And as for that style link, wellfellow…

    The problem, though, is that in all but the most formal contexts, “than I” sounds stuffy, even unidiomatic.

    If the Kurgan can get away with it, I wouldn’t worry about its sounding stuffy.

  10. Well stated, wellfellow.

    pedant, go back to sixth grade English class.

  11. Back to the topic of the post…

    Being the son of a Turk, I think I can add some insight…

    The term Turk cannot be applied to any unique ethnic group. The original Turks conquered and assimilated tribes throughout Asia, so that by the 1500’s many unrelated ethnic groups were known as Turks. At this point what the original Turks were is pretty uncertain.

    When Mustafa Kemal Attaturk decided to create a Turkish nation out of the ashes of the Ottoman empire, he set upon the path of manufacturing a Turkish identity, and convincing a large population that had no particular ethnic identity to be loyal to it. The borders of the new nation were picked for their defensibility more than out of ethnic demographics.

    A significant portion of my curriculum in grade school was devoted to propaganda at building and reinforcing that identity.

    In order to combat the backwardness that had doomed the Ottoman Empire, he also tried to adopt western European republican institutions.

    Personally, I think Attaturk was quite mistaken in his desire to create a Turkish state. It was a step backward from the multi-ethnic character of the Ottomans.

    Since the 1980’s, the strategic situation of Turkey has improved; it is not as menaced by adversaries like Russia, Bulgaria, and Greece.

    With a reduction in the perceived threat will come a loosening of the ropes binding the people living there culturally.Like many injustices, the whitewash over the anti Armenian pogroms is driven by fear.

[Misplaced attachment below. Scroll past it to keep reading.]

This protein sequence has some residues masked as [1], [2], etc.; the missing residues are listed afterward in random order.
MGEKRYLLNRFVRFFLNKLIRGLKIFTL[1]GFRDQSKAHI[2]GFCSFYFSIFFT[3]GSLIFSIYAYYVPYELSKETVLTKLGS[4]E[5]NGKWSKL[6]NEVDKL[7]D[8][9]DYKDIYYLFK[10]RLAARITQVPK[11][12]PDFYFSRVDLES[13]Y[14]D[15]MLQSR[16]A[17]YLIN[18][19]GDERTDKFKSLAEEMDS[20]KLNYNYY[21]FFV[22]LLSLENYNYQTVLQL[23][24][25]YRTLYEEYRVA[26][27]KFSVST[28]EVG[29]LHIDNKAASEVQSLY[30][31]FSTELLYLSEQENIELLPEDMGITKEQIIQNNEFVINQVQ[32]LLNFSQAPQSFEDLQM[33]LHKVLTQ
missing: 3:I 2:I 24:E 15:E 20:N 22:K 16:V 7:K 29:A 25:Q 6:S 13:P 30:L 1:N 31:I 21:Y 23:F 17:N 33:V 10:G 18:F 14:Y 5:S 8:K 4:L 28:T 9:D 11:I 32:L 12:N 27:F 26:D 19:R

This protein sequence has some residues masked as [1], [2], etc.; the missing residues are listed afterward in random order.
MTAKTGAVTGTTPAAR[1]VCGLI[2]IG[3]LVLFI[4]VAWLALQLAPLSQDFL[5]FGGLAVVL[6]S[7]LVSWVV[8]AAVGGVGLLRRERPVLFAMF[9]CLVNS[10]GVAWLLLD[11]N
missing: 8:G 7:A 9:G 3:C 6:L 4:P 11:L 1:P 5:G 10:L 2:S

12. tarran,

    Ever read A Peace To End All Peace?

  13. Turkey is a bitch country. I hope they get hit really really hard by bird flu and/or AIDS sometime in the next couple years. The fuckers deserve it.

  14. I’ve visited Turkey several times on business over the past 15 years – Ankara and Istanbul. It has definitely improved as far as infrastructure, business climate, and cleanliness. Turks will go out of their way to help you and are quite warm once you get to know them – although they can be cold initially. Turks don’t say hi to strangers on the street – even in small towns – like we do here. They are very paranoid however. I was in Istanbul during the annual Kurdish celebration in some southern section of Turkey. One celebrant burned a Turkish flag – the equivalent of anti-war protester burning a US flag in San Francisco. After that happened, many residents placed Turkey flags on their apartment balconies and windows – as if they had been attacked on a large scale by a foreign enemy. When I asked some Turks about that – I also commented it was excessive reaction by the Turks – they said, it was because of all the years the PKK committed terror acts against them and it was a reminder of that. Also, a lot of people in Turkey are reading a fiction book on a war between the US and Turkey in Turkey. I don’t remember the name, but it is a very popular book. Again, more paranoia, I think, on the part of Turks. Another thing about Turkey, despite all the positive changes, I’ve noticed more women wearing headscarfs on the streets of Istanbul and Ankara, especially among younger women. This seems like a step backwards to me and cause for concern.

  15. Julian’s question is best answered by looking at the dialectics of the situation. Turkish nationalism, hell, most nationalism in developed countries at this point, is both a reaction to globalization, and a product of the process. It’s all about Hegel, baby.

    Just as a small example, I fly a flag off the front of my house. There are a lot of reasons I do this – probably the most important is that I own the type of house that looks really good with a flag pole hanging off of it. I know, shallow mofo. But another reason I wanted to start doing this is because there are Puerto Rican, Laotion, and a hundred other types of flags and national symbols hanging off of car mirrors and in windows of houses all over my city. It’s not that I’m reacting in opposition to them, so much as I want to do it, too. Hence, the globalization of my city has caused me to react with an act of American patriotism, but not as an act of defiance towards that globalization.

    And “A Peace to End All Peace” was a really good book.